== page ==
2020 Census 2020 Census

U.S. Attorney General Jeff Sessions (left) and Acting Assistant Attorney General John Gore (right) attend an April event at the Justice Department in Washington, D.C. Gore reportedly has testified that Sessions directed the DOJ not to discuss alternatives to the 2020 census citizenship question with the Census Bureau. Win McNamee/Getty Images hide caption

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Win McNamee/Getty Images

Commerce Secretary Wilbur Ross attends a July speech by President Trump in Granite City, Ill. The Supreme Court has temporarily shielded Ross from having to sit for questioning under oath for the 2020 census citizenship question lawsuits. Whitney Curtis/Getty Images hide caption

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Whitney Curtis/Getty Images

Supreme Court Blocks Commerce Secretary Questioning In Census Lawsuits, For Now

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The Trump administration has asked the Supreme Court to block the deposition of Commerce Secretary Wilbur Ross, who approved adding the citizenship question to the 2020 census. Win McNamee/Getty Images hide caption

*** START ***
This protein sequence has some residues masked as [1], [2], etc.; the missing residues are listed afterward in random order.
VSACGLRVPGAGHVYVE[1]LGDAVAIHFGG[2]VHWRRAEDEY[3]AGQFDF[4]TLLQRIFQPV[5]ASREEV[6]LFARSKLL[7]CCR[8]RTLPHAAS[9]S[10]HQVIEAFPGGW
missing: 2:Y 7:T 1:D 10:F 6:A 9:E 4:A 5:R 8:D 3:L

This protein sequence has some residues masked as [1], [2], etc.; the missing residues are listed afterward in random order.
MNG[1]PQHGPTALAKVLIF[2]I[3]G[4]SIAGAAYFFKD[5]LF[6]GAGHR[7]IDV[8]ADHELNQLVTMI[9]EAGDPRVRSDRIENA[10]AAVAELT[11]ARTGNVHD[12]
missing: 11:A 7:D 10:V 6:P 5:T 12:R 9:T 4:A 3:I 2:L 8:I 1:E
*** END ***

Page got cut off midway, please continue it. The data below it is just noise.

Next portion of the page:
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Win McNamee/Getty Images

Steven Dillingham, President Trump's nominee to lead the U.S. Census Bureau, shakes hands with Sen. Ron Johnson, R-Wisc., as he prepares to testify during his confirmation hearing before the Senate Homeland Security and Governmental Affairs Committee on Wednesday in Washington, D.C. Bill Clark/CQ-Roll Call,Inc. hide caption

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Bill Clark/CQ-Roll Call,Inc.

Census Bureau Nominee Offers No Opinion On Census Citizenship Question

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Justice Department attorneys are trying to stop Commerce Secretary Wilbur Ross and DOJ official John Gore from having to testify under oath for the lawsuits over the citizenship question Ross added to the 2020 census. Education Images/UIG via Getty Images hide caption

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Education Images/UIG via Getty Images

Commerce Secretary Wilbur Ross, whose department oversees the Census Bureau, approved adding a question about U.S. citizenship status to the 2020 census. Mandel Ngan/AFP/Getty Images hide caption

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Mandel Ngan/AFP/Getty Images